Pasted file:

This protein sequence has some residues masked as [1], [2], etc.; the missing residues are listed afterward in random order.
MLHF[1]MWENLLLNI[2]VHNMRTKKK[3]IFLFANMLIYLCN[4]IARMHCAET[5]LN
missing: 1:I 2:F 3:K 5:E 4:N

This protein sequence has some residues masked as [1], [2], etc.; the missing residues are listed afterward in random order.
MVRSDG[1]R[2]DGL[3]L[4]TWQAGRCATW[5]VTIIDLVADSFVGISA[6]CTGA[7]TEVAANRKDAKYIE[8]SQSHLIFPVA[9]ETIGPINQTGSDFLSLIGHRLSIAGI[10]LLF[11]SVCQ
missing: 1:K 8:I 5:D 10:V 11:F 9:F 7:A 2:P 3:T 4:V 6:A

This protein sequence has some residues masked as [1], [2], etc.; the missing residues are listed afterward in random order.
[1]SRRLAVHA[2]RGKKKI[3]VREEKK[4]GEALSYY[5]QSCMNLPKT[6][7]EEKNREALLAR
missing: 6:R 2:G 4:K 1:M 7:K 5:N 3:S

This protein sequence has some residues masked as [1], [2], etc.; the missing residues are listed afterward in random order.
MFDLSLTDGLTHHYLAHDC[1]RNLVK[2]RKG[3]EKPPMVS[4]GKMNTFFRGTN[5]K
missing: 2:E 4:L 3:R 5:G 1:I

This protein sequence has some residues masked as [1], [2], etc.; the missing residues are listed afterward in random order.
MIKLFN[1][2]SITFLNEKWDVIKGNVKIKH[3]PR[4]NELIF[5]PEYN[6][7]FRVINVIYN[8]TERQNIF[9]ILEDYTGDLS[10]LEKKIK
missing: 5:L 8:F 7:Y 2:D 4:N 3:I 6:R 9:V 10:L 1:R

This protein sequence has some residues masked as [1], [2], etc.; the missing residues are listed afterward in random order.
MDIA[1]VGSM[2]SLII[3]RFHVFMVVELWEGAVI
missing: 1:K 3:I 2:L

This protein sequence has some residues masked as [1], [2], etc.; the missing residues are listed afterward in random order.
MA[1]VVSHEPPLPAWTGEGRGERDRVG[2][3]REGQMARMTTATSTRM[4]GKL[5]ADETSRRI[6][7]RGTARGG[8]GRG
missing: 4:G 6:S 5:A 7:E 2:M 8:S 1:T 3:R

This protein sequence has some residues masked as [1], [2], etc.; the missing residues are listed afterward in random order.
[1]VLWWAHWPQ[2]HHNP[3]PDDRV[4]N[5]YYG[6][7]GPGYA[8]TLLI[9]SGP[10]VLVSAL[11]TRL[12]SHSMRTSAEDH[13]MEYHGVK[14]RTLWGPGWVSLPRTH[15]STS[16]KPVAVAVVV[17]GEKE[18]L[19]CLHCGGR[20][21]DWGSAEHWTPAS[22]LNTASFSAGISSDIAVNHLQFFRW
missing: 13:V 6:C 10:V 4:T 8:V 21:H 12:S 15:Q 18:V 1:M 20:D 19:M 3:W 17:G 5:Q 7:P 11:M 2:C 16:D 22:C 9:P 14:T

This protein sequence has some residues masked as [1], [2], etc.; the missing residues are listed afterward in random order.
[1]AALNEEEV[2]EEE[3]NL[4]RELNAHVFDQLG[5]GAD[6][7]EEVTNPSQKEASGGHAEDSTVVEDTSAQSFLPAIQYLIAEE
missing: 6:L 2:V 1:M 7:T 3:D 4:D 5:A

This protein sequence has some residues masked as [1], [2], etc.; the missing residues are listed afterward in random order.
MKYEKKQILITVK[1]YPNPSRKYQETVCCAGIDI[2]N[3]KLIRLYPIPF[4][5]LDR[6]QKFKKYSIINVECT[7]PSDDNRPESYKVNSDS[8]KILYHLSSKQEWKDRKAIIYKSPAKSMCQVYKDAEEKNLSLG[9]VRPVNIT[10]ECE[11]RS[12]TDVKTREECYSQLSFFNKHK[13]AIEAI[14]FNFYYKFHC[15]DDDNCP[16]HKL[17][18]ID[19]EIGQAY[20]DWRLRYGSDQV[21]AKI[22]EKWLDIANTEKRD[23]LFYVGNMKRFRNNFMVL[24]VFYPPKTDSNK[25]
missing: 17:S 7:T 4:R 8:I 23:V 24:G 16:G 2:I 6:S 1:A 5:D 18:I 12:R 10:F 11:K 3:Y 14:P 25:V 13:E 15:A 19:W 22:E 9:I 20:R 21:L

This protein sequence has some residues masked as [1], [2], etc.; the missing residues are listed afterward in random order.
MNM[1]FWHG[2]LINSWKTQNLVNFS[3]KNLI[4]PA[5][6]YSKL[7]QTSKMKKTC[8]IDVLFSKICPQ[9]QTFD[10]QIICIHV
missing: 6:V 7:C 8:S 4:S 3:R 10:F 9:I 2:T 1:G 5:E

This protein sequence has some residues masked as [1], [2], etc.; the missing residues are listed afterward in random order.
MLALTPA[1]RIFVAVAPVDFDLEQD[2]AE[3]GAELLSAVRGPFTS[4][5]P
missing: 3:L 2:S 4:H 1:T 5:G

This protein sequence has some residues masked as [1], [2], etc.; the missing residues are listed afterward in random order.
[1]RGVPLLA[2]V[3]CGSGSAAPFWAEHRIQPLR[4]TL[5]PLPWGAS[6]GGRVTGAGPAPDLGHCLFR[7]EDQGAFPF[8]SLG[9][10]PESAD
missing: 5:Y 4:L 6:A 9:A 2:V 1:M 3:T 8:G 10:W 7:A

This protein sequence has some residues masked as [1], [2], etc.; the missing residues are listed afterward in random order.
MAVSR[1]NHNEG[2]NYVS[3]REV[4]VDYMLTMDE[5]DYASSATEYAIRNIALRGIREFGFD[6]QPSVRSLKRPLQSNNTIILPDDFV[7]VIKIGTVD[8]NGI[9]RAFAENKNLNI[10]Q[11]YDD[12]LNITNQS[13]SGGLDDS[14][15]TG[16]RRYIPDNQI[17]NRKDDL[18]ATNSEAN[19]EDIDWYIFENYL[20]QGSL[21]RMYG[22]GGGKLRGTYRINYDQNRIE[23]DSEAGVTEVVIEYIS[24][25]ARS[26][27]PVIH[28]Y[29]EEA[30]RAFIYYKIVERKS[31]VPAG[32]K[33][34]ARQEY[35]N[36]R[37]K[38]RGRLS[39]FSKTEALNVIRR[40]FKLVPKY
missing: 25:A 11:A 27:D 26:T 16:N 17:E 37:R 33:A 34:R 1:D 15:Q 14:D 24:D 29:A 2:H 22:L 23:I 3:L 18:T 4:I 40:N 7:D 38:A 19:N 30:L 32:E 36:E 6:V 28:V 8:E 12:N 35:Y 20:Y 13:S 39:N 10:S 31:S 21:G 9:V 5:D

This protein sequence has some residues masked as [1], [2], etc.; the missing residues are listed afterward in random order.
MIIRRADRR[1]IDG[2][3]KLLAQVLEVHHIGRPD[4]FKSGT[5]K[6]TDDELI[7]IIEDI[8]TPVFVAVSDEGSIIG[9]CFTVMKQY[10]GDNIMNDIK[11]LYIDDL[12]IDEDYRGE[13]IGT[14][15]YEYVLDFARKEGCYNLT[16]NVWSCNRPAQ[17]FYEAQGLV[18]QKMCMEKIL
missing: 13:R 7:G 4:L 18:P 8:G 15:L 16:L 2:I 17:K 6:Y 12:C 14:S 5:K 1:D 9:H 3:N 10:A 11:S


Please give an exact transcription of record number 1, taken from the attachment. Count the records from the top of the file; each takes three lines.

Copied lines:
This protein sequence has some residues masked as [1], [2], etc.; the missing residues are listed afterward in random order.
MLHF[1]MWENLLLNI[2]VHNMRTKKK[3]IFLFANMLIYLCN[4]IARMHCAET[5]LN
missing: 1:I 2:F 3:K 5:E 4:N